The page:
When Memory Begins To Fail
"His mind was a storehouse of knowledge, of which he had lost the key."
There comes a time in the life of every one, when he realizes with something of a shock that his memory is slipping. Reluctantly, he must admit that his memory is not so good as it was; that his mental grip is slipping a little. He notices this at intervals, and at first thinks it is an accident when he forgets some detail, but when this occurs repeatedly and he finds himself utterly unable to recall some important fact which he knows perfectly well and should be able to recollect instantly, he is forced to the conviction that his memory is really beginning to fail.
HOW FAILING MEMORY KILLS AMBITION
This is very disconcerting, and in some cases almost tragic. It is a sad day for any one, who has a spark of ambition, when the realization comes home to him that any mental faculty is not so keen and strong as it has been. Yet thousands and tens of thousands are facing this realization of a failing memory every day. Al-though the majority never become reconciled to it, very few have the initiative and enterprise to overcome the difficulty. And herein lies the real tragedy. For if any individual blindly accepts the bitter fact, and allows his memory to continue to slip, or to drift for itself, it steadily grows weaker and a gradual mental deterioration follows all along the line. Worst of all, the negative suggestion of failing powers is most de-pressing and tends to kill any ambition for further achievement in life. No man will go much farther or higher after he admits to himself that he is losing his mental grasp, and that probably nothing can be done about it. He is done, as far as farther progress in life is concerned—he is over the hill and following the downward trail. Only a vigorous right-about-face, followed by regular intensive mental discipline will save him. Surely if there is any comfort in company he need not despair for there is a multitude like him, ,and many of them are mourning over "a thousand lost memories."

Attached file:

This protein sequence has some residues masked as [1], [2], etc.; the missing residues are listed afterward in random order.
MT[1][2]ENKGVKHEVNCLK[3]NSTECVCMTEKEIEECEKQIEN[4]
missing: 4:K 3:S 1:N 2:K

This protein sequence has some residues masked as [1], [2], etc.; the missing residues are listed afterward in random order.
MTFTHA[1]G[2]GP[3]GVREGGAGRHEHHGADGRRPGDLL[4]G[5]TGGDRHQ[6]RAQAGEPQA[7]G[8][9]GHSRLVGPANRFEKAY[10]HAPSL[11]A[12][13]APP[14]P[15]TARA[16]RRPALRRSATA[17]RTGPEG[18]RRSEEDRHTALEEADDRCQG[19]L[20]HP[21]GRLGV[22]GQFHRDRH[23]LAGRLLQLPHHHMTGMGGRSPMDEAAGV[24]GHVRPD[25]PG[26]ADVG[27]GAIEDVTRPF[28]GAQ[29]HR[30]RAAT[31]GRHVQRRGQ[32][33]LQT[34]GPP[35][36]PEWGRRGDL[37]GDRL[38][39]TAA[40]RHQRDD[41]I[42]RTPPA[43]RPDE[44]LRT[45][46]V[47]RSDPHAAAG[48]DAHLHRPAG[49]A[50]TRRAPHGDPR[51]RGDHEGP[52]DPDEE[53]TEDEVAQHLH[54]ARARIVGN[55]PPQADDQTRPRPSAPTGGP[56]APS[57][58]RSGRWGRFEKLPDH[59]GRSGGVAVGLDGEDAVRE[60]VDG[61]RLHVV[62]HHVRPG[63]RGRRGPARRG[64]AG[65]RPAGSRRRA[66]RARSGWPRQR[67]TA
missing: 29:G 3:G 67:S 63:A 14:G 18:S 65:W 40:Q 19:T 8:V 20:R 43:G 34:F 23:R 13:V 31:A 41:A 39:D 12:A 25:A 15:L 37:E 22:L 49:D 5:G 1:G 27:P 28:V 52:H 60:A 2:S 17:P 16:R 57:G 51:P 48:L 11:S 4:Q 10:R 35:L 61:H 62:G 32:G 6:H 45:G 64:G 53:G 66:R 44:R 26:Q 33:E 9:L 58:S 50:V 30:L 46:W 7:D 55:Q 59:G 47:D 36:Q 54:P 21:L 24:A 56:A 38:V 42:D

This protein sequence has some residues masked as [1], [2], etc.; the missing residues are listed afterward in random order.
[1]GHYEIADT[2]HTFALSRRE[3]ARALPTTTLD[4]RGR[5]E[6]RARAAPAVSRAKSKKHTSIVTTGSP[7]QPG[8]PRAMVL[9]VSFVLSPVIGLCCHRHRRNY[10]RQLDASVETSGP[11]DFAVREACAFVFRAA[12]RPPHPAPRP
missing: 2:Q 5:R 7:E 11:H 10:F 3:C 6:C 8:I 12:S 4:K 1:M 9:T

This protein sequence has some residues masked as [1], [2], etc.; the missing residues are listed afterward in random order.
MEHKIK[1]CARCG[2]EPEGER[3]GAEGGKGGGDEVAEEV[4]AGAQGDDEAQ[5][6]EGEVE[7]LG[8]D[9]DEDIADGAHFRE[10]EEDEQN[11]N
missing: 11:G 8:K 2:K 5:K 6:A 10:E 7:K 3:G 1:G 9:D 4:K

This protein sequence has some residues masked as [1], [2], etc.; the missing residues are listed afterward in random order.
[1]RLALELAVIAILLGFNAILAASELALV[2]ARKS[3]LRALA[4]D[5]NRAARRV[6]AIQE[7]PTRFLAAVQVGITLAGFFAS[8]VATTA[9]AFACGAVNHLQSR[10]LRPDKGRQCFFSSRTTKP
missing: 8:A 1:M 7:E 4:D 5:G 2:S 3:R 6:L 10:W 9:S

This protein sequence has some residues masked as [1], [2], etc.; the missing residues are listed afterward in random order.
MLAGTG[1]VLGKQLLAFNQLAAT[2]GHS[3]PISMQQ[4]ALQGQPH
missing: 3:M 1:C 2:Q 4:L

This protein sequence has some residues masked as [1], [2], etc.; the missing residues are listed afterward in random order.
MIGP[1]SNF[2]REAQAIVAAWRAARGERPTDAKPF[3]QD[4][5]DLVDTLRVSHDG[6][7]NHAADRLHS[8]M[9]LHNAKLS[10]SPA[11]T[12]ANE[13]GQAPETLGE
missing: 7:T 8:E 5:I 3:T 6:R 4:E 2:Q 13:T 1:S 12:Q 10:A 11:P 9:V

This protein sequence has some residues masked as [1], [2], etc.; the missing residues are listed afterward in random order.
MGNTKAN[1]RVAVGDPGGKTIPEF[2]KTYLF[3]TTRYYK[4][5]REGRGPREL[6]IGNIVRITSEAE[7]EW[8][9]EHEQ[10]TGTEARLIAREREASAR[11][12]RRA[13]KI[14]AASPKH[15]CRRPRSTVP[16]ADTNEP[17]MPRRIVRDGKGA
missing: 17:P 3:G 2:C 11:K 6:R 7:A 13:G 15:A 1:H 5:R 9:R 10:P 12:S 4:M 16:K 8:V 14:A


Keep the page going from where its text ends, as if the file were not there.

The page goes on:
Is it a matter of age? Or of health? These are factors in the case, to be sure, but not the determining factors. Or must we blindly bow to the fatalistic doctrine that man rises like the sun to his' meridian, and then at a certain fixed time, his course inevitably declines and he wanes from the zenith of his power until his little day sets
It cannot be this, for a failing memory afflicts people of all ages—often we see a white-haired father with a keener memory than his son. The annals of history are rich with the lives of brilliant men who did the work of intellectual giants after they were sixty. Nor can it be a matter of health entirely, for often we see invalids with remarkable memories and the keenest intellectual power.
It is evident that we must delve deeper for the true underlying cause of this great mental affliction. In doing so, we are dealing with a subject of vital interest to a vast number of people, for it concerns not only those whose memories are slipping' but also those whose memories never have been good. In reality, there are three classes of people to be considered: those who have had poor memories from childhood, those who have always had mediocre memories, and those who have had excellent memories which are now failing.